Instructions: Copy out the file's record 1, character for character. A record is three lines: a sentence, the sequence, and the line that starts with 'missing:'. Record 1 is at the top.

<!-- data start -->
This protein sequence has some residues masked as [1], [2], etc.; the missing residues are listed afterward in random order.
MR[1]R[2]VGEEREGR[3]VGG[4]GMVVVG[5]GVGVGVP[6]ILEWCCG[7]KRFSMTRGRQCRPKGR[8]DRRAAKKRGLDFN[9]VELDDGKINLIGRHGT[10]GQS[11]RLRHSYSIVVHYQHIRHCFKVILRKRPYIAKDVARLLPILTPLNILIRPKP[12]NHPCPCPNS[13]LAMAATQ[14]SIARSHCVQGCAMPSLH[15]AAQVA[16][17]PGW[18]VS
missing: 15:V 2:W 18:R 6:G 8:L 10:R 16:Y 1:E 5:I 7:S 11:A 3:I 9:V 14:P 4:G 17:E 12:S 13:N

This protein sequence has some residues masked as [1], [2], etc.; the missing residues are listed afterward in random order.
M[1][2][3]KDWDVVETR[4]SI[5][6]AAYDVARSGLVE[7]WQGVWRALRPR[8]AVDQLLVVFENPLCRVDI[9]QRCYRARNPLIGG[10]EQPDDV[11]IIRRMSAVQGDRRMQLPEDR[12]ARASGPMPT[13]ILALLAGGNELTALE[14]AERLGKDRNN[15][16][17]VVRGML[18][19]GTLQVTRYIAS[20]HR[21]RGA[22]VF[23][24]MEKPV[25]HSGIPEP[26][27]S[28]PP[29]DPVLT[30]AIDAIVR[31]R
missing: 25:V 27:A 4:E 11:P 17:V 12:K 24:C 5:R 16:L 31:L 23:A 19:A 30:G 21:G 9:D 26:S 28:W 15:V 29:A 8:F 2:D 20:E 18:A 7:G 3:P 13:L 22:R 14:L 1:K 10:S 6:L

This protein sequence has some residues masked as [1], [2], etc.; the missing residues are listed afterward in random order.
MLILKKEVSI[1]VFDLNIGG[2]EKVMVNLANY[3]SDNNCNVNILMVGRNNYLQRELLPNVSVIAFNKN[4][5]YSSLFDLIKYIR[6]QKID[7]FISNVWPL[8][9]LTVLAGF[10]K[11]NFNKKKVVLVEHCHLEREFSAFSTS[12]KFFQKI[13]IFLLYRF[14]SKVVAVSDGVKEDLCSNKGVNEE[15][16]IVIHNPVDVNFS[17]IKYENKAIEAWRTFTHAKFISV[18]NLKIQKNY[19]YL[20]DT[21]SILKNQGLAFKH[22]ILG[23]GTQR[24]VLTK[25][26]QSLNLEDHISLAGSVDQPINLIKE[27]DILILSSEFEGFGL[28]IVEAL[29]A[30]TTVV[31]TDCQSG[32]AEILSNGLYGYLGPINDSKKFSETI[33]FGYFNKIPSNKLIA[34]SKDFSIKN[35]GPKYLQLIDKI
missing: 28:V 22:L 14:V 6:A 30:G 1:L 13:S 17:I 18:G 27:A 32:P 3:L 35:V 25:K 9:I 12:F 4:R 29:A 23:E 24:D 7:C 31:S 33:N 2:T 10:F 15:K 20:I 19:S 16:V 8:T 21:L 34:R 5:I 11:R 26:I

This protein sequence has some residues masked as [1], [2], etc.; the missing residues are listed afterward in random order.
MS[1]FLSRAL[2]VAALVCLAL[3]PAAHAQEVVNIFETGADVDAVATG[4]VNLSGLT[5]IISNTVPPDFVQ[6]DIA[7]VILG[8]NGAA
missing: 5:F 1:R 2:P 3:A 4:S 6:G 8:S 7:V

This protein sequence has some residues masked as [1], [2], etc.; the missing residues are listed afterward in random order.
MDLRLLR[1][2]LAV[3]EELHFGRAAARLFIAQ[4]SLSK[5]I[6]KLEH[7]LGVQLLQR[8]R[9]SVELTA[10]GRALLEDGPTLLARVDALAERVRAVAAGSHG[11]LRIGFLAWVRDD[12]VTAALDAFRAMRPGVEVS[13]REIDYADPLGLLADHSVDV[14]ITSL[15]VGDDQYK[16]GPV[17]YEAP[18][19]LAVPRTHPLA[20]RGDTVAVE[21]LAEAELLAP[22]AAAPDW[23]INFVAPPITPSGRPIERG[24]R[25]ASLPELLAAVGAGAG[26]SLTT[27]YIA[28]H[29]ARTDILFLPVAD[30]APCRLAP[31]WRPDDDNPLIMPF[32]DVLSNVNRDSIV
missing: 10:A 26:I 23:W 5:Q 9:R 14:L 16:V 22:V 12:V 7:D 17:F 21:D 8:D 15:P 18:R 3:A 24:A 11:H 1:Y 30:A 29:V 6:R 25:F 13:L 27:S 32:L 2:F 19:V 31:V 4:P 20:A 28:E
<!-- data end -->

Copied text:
This protein sequence has some residues masked as [1], [2], etc.; the missing residues are listed afterward in random order.
MR[1]R[2]VGEEREGR[3]VGG[4]GMVVVG[5]GVGVGVP[6]ILEWCCG[7]KRFSMTRGRQCRPKGR[8]DRRAAKKRGLDFN[9]VELDDGKINLIGRHGT[10]GQS[11]RLRHSYSIVVHYQHIRHCFKVILRKRPYIAKDVARLLPILTPLNILIRPKP[12]NHPCPCPNS[13]LAMAATQ[14]SIARSHCVQGCAMPSLH[15]AAQVA[16][17]PGW[18]VS
missing: 15:V 2:W 18:R 6:G 8:L 10:R 16:Y 1:E 5:I 7:S 11:A 3:I 9:V 14:P 4:G 17:E 12:S 13:N